Fusicology.com on June 2, 2011with 0 comments
Two of hip-hop’s legendary radicals come together for a collaborative album, available May 31, 2011
NEW YORK- Bumpy Knuckles (aka Freddie Foxxx) and KRS-ONE announce that their anticipated project, Royalty Check is in stores and at digital retailers. Royalty Check, distributed by Canada-based 682 Records, combines classic hip-hop sound with rock elements through the use of live instruments and edgy drum patterns.
Royalty Check is the perfect blend of all the qualities fans love and expect from these prolific MCs. With contrasting styles, the socially conscious duo addresses a range of similar issues, each using a very different approach. Bumpy Knuckles’ more ‘in your face’ philosophy is balanced out by KRS-One’s signature ‘stop the violence’ mantra.
The album’s first single, “Street Poison (Stressed Out)”, has already been well received. The song materializes feelings that most listeners can relate to given the current climate of society. And this is true of the entire project. Royalty Check tackles a diverse range of topics while maintaining a consistent sound. Produced entirely by Bumpy Knuckles (with the exception of “Stand Up”, produced by Minneapolis-native King Karnov), Royalty Check is exactly what devoted hip-hop fans are looking for. Gritty tracks like, “HipHop We Love You” and “Take Ya Time”, give way to smooth grooves in “Just You” and tribute piece, “Fight For Love.” Royalty Check is a hip-hop lovers’ dream, catering to those that love lyrics and the boom-bap sound. “My style has always been centered around how everyone one in my circle can get a fair shake, said Bumpy Knuckles. “So that’s what I started writing about – how we can we all get a piece of the pie.”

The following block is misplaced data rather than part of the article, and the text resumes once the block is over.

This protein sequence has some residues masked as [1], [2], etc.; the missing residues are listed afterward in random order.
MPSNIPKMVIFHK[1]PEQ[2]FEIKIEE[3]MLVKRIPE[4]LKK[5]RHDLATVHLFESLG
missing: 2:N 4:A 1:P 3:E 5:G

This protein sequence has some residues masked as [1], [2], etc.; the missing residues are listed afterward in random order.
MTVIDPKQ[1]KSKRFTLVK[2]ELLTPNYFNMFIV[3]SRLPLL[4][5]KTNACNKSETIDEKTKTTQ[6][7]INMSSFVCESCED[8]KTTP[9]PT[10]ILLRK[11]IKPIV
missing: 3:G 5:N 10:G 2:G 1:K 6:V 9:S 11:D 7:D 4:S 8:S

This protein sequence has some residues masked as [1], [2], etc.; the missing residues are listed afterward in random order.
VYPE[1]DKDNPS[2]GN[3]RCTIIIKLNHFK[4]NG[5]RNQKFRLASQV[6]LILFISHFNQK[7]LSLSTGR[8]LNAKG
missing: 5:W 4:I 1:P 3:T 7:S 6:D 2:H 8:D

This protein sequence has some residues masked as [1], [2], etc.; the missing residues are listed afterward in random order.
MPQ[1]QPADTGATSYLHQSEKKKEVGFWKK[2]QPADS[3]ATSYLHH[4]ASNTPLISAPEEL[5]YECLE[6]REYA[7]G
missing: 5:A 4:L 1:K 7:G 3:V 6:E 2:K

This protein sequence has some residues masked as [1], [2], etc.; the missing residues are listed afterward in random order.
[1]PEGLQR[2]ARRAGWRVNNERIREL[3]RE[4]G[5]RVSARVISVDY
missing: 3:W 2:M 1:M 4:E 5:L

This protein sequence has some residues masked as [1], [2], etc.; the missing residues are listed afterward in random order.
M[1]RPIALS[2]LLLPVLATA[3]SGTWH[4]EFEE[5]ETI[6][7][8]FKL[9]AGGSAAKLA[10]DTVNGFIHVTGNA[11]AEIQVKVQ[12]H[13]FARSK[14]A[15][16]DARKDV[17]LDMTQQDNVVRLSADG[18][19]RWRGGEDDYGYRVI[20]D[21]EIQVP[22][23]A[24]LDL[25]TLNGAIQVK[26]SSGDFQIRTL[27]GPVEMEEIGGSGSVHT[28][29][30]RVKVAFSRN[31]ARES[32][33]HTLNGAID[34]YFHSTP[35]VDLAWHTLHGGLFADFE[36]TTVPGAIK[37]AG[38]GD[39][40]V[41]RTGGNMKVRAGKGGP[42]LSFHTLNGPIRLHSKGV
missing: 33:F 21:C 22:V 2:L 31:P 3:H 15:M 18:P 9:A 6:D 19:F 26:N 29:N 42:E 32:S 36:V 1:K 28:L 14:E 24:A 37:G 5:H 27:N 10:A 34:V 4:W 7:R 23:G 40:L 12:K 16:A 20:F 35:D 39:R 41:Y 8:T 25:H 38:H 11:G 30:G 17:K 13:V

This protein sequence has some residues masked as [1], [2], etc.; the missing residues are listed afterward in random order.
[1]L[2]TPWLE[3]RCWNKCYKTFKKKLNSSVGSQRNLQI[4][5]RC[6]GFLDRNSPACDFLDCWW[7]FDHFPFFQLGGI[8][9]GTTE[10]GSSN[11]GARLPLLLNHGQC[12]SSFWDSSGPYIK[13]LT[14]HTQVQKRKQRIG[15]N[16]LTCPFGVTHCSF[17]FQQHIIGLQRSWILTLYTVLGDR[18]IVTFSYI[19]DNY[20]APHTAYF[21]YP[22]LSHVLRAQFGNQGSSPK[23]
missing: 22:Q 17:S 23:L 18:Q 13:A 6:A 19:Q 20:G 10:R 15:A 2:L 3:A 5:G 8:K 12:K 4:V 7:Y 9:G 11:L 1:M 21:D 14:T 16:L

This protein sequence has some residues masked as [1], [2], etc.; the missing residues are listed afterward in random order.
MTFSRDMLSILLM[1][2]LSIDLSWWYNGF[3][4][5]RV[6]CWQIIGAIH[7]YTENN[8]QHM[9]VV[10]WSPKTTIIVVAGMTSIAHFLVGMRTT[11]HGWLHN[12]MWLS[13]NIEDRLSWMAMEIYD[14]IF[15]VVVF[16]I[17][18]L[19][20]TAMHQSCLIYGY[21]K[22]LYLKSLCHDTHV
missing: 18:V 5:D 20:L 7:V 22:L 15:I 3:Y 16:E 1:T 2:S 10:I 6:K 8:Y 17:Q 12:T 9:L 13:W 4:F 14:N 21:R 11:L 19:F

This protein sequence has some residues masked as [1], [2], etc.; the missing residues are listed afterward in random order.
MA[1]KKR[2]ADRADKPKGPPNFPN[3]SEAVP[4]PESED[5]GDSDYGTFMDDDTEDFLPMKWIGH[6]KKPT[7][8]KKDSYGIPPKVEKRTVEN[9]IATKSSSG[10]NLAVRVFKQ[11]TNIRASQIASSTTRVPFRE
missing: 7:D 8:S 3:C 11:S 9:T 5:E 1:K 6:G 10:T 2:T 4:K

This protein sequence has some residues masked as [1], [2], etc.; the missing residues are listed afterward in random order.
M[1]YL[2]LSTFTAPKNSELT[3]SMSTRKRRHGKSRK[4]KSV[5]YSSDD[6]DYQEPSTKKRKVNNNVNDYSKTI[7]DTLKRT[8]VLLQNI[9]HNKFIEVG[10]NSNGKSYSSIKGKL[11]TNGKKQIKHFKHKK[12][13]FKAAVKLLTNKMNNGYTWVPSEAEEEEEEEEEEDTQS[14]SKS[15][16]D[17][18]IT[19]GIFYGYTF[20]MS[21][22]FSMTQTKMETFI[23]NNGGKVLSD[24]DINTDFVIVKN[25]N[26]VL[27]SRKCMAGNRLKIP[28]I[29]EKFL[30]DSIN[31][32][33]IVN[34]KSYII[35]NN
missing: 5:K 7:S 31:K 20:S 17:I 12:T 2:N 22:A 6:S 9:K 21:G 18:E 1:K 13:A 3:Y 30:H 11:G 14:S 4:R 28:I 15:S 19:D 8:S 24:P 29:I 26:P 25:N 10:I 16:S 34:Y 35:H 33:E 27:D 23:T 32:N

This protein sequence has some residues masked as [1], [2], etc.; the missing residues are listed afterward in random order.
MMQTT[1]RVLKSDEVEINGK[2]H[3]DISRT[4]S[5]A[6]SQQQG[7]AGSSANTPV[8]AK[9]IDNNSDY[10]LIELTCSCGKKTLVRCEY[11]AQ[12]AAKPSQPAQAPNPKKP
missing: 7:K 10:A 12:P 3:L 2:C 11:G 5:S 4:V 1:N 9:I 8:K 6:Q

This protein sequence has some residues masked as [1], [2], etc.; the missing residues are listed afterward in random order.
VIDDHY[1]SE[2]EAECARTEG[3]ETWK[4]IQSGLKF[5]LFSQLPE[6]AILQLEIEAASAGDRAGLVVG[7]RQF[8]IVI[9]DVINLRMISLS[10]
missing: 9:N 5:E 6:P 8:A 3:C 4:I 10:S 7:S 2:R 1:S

The project was born out of a chance opportunity for Bumpy Knuckles and KRS-ONE to work face to face in the studio again. In the technology age, where artists primarily collaborate via digital channels, it’s not often that two MCs of this caliber have a chance to work closely together and feed off of each others creative energy. “Rarely do artists get in the studio together to do albums anymore,” said Bumpy Knuckles of working on the project with KRS-ONE. “And the music can’t be wrong if KRS [-ONE] is picking the songs he wants to rhyme to.” Listeners will not be disappointed by the result.